For the past five years, the World Economic Forum ranked water as one of the top global risks to industry and society. This risk is strongly linked to the failure or success of climate change adaptation and mitigation efforts focused on water. Climate change is water change and, across the globe, we are facing a future where water demand is expected to grow by 55% until 2050, while water availability is estimated to drop by 40% over the same period.

The size and scale of the water challenges facing the world are unprecedented. While the water sector has to manage the impacts of climate change, it also contributes to climate change through carbon emissions: water supply use up to 8 % of the global energy generation. Wastewater also contributes significantly towards nitrous oxides and methane emissions, which have much larger multiplier effects on global warming.

Sources of emissions in the urban water cycle; Illustration: Creative Republic

Fortunately, there are many promising solutions to decarbonize the water sector and mitigate climate change. The Water and Wastewater Companies for Climate Mitigation (WaCCliM) project is working with water and wastewater utilities in four countries (Jordan, Mexico, Peru and Thailand), demonstrating that the water sector can considerably reduce its greenhouse gas emissions. In the short-term, improving operational and energy efficiency can reduce energy consumption by up to 40%; in the long-term, upgrading and reforming water and wastewater systems can make utilities energy and carbon-neutral.

One of the biggest opportunities for urban utilities to achieve carbon-neutral, climate-resilient water systems comes from untreated wastewater. Globally, 80% of all wastewater is released into nature untreated, and untreated sewage represents three times the greenhouse gas emissions of conventional wastewater treatments. A massive expansion of wastewater treatment, combined with energy-saving and renewable energy producing measures, is critical to putting utilities on the path towards carbon neutrality.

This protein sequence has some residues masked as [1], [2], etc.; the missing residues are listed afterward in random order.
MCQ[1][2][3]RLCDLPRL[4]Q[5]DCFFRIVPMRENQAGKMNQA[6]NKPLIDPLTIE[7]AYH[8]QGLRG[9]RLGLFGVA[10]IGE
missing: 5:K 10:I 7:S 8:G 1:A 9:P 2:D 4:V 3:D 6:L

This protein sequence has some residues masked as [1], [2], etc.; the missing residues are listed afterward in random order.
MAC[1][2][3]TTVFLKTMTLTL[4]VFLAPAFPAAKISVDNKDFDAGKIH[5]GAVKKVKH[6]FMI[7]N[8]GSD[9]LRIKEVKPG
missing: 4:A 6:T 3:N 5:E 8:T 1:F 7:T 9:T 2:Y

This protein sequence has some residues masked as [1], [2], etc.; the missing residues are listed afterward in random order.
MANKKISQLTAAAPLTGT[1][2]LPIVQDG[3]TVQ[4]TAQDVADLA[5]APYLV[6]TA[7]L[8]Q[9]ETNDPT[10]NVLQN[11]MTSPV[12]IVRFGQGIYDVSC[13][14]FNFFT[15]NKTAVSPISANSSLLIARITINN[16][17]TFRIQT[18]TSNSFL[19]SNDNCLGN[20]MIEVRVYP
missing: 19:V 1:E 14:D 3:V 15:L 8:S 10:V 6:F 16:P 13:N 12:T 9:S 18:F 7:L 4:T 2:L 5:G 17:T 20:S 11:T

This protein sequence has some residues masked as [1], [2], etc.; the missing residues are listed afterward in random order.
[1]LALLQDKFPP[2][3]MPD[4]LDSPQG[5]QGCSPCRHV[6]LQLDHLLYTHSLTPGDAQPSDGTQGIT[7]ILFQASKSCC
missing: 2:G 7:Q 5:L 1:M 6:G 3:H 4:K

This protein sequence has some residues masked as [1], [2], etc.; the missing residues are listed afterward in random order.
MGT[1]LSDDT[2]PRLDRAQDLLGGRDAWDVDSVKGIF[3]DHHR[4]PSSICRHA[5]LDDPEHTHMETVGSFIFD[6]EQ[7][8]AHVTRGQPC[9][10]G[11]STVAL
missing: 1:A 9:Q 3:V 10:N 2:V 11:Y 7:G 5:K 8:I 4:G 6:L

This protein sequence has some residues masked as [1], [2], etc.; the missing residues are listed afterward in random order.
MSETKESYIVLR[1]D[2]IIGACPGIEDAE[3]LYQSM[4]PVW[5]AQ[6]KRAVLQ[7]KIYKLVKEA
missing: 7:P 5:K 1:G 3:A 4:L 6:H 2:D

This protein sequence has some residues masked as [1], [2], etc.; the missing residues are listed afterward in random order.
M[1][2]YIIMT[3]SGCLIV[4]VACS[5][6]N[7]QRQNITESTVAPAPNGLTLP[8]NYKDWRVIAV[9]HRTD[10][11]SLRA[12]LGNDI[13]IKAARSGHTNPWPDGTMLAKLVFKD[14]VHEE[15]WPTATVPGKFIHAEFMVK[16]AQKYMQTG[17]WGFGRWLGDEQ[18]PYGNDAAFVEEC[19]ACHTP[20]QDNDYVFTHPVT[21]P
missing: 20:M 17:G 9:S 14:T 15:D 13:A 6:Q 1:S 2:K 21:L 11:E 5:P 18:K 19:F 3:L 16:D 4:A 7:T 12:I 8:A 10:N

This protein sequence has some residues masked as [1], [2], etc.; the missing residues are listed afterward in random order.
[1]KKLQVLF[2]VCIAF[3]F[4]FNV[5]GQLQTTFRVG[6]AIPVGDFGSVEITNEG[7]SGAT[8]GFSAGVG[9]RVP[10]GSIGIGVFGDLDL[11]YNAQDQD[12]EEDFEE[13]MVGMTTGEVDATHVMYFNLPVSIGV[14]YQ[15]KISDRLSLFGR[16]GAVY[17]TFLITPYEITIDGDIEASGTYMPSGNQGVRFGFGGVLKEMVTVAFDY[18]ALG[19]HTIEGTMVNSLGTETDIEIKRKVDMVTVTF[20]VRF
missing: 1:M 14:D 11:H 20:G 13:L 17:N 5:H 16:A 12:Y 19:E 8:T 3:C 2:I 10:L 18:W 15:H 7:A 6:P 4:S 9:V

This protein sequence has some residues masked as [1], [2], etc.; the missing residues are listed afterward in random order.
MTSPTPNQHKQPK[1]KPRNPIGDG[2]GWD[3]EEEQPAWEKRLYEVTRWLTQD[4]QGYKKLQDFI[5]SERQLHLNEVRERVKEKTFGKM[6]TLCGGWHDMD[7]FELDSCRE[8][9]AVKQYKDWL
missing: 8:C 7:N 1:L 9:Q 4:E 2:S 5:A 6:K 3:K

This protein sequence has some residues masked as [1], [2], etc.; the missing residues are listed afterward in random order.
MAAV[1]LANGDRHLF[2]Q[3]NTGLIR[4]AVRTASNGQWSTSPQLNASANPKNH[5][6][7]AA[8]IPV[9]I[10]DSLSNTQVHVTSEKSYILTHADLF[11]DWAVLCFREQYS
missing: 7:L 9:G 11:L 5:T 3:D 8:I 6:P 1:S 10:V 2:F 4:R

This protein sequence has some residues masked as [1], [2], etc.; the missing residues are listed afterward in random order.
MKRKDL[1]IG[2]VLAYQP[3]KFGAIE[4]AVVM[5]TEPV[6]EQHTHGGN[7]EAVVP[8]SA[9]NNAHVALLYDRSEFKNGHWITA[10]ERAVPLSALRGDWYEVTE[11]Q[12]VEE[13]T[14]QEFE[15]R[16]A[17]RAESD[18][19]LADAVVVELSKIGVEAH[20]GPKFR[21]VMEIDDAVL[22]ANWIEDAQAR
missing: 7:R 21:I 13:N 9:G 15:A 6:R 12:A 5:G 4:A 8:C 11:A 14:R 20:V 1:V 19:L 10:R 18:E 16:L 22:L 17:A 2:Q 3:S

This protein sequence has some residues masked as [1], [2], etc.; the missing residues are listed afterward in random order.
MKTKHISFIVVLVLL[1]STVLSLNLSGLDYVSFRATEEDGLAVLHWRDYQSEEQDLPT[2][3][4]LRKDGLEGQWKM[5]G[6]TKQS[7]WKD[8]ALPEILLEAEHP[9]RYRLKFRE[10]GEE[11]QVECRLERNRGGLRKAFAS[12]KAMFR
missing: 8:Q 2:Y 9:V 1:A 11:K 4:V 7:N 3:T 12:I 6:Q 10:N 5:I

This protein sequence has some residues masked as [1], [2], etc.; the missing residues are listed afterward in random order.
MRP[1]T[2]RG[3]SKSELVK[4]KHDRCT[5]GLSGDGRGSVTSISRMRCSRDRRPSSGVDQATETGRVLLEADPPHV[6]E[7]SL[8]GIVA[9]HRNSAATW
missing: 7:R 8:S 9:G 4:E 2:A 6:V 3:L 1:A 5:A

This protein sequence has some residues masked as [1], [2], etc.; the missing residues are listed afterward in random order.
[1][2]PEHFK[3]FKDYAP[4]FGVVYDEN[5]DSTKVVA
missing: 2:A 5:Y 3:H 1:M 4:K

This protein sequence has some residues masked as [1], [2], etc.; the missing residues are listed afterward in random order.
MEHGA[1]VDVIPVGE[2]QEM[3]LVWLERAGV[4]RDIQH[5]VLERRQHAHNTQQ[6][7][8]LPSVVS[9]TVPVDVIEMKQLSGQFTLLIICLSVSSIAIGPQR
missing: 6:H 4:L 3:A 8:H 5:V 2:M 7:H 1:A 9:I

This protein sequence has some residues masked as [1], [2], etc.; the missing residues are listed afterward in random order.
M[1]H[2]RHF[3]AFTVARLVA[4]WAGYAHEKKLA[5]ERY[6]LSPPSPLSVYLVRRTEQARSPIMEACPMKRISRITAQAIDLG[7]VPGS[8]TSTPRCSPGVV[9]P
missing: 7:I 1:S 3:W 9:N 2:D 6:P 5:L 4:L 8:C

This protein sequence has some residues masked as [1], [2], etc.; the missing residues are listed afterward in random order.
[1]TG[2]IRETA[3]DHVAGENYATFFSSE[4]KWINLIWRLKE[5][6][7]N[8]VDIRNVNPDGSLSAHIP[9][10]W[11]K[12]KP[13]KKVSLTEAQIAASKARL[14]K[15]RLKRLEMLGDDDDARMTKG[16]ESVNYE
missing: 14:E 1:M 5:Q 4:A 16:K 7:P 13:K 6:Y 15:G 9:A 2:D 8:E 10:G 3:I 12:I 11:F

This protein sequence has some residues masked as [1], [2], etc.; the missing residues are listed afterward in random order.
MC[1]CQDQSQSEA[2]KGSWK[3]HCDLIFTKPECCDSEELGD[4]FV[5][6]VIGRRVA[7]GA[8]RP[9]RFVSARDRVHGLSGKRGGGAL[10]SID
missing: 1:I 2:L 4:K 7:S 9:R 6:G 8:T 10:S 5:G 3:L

Wastewater treatment plant in San Francisco del Rincon, Mexico. Photo: Andres Rojo

In Mexico, the WaCCliM pilot utilities in San Francisco del Rincon, Guanajuato, are showing how water and wastewater utilities can become leaders for a climate-resilient, low-carbon society. Following the WaCCliM roadmap, they have introduced climate-friendly measures that have allowed them to reduce their energy consumption by 20 percent, equivalent to 360 MWh per year, has lowered operational costs and improved productivity. The utility has increased its wastewater treatment coverage by 60 % in 2016 alone. The immediate impact of this is a 40% reduction in greenhouse gas emissions, equivalent to 2,200 tons of carbon dioxide per year. Within one year additional energy was generated from wastewater equivalent to the power for 24 homes. This small step highlights the future role of wastewater utilities in powering the circular economy.

Greenhouse Gas reduction in WaCCliM Pilot in Mexico; Illustration: Creative Repubic

WaCCliM utilities in other countries are also pioneering solutions. In Peru, more than 4500 tons of carbon emissions per year were avoided at the pilot utility in Cusco (SEDACUSCO) through improved sludge management resulting in increased biogas production that can be sued for generation of renewable energy. This highlights how wastewater treatment plants can be transformed into resource recovery and energy production plants.

Wastewater treatment plant in Cusco, Peru. Photo: Sedacusco, Peru

Reducing greenhouse gas emissions from urban water services is a significant contribution to national carbon targets under the Paris Climate Agreement. WaCCliM shows that this could be up to 20 percent of Nationally Determined Contributions. All of these improvements position WaCCliM utilities not only to be able to unlock climate finance, but to be ahead of regulatory changes and pro-actively prepare for future greenhouse gas and environmental regulatory compliance.

A carbon-neutral future requires all sectors to innovate and provide solutions to climate challenges. The water sector can seize the opportunity to become more resilient and efficient, championing the transition towards energy and carbon neutrality as well as lowering energy costs.

This news item was originally posted on the IKI website.